Bay Area lawmakers push back on pot crackdown

October 19, 2011 8:36:57 PM PDT
Two Bay Area lawmakers are calling on the federal government to stop its crackdown on medical marijuana dispensaries around the state.

At a recent ride along, gang task force officers stopped a car carrying three young men. They found pot in the car. The driver produced a medical marijuana form. He told ABC7, it was easy to get one. He was referred to a doctor, he said he had trouble sleeping and back pains and paid $40 for a card.

Two weeks ago, California's U.S. Attorneys announced they were cracking down on the growing number of profiteers who were infiltrating the medical marijuana business.

"The California Compassionate Use Act was intended to help seriously ill people but the law has been hijacked by profiteers who are motivated, not by compassion, but by money," Northern District U.S. Attorney Melinda Haag said at an Oct. 7 press conference.

Wednesday, State Sen. Mark Leno, D-San Francisco and Assm. Tom Ammiano, D-San Francisco, called on federal authorities to stop its crackdown.

"Some of the steps that we do want to take; one is, sit down and talk to the IRS and talk to Department of Justice and [say], 'What exactly are you getting at?" Ammiano said.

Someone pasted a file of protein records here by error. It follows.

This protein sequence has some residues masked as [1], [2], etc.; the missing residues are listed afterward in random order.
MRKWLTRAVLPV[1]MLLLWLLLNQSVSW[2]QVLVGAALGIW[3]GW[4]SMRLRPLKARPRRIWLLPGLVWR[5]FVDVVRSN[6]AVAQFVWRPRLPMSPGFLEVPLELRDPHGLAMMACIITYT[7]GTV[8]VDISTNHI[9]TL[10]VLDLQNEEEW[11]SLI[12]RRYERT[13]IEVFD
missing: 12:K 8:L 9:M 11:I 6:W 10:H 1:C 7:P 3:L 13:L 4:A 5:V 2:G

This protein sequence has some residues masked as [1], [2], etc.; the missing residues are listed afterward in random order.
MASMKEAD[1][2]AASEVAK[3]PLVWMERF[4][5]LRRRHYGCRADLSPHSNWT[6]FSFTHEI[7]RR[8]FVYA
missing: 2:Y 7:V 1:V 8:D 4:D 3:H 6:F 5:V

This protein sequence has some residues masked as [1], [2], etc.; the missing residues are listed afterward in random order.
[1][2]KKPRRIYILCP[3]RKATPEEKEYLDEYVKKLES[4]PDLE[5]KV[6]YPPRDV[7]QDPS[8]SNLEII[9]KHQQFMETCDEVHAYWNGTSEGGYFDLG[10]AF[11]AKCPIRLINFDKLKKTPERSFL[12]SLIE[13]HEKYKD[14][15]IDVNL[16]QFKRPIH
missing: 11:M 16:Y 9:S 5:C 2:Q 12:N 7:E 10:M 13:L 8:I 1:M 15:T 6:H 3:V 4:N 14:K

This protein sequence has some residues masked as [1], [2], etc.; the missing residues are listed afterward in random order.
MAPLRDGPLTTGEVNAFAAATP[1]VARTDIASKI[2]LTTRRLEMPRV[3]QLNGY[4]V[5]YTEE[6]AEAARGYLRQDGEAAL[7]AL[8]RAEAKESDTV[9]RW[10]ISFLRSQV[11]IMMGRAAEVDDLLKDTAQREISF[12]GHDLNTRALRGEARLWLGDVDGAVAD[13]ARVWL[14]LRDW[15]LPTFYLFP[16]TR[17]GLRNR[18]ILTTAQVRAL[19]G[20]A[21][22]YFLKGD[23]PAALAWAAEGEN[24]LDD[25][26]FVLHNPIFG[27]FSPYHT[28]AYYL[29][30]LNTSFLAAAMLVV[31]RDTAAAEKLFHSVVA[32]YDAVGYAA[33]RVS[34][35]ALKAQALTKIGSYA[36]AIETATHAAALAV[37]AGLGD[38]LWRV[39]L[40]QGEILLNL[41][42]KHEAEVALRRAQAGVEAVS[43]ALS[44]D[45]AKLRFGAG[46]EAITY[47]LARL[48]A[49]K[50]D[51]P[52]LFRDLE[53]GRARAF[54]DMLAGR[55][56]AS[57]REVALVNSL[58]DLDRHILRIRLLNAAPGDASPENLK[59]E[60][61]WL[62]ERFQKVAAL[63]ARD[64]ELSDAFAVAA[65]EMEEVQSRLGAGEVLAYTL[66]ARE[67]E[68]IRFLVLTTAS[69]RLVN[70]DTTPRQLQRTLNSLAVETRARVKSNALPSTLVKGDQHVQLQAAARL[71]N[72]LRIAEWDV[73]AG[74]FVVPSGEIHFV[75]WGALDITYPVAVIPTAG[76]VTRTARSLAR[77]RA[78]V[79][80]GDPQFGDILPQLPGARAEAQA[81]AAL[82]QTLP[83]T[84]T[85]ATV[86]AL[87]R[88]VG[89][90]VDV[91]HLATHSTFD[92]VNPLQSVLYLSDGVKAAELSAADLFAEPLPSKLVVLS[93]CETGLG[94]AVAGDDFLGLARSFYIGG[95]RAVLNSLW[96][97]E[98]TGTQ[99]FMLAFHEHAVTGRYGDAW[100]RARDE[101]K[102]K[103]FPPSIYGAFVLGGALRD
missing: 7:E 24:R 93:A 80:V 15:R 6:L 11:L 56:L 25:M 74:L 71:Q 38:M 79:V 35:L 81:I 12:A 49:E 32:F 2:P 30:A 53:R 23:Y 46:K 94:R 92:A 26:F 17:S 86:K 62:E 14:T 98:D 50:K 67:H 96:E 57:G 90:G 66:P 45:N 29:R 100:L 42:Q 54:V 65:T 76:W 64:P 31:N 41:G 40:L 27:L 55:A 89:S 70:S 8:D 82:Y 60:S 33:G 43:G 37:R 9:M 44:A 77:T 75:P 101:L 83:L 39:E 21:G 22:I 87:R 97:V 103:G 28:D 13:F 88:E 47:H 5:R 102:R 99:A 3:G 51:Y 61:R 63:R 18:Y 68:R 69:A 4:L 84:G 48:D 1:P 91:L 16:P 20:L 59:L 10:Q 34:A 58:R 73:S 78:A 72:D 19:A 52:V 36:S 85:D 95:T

Mira Ingram is a medical marijuana user. She says the crackdown makes no distinction against legitimate patients.

"It is an attack on hurting people who are sick and disabled and need help," Ingram said.

The crackdown includes going after pot clubs too close to schools and landlords who house the dispensaries.

Charles Pappas operates a dispensary in one of the buildings targeted by the U.S. Attorneys. He says his landlord has gotten a letter threatening fines and forfeiture of his property.

"We will probably close in 20 days because it was a 45 day notice," Pappas said.

Ammiano and Leno say they realize that marijuana is illegal under federal law and that the authorities have the right to enforce that law.

"But we're here today because if we weren't, the message in our silence would be 'Go right ahead and do whatever you want,'" Leno said. "We're here to say 'stop.'"

They say they want to talk to federal authorities first before drafting legislation on pot clubs that may satisfy concerns about illegal profiteering.


Load Comments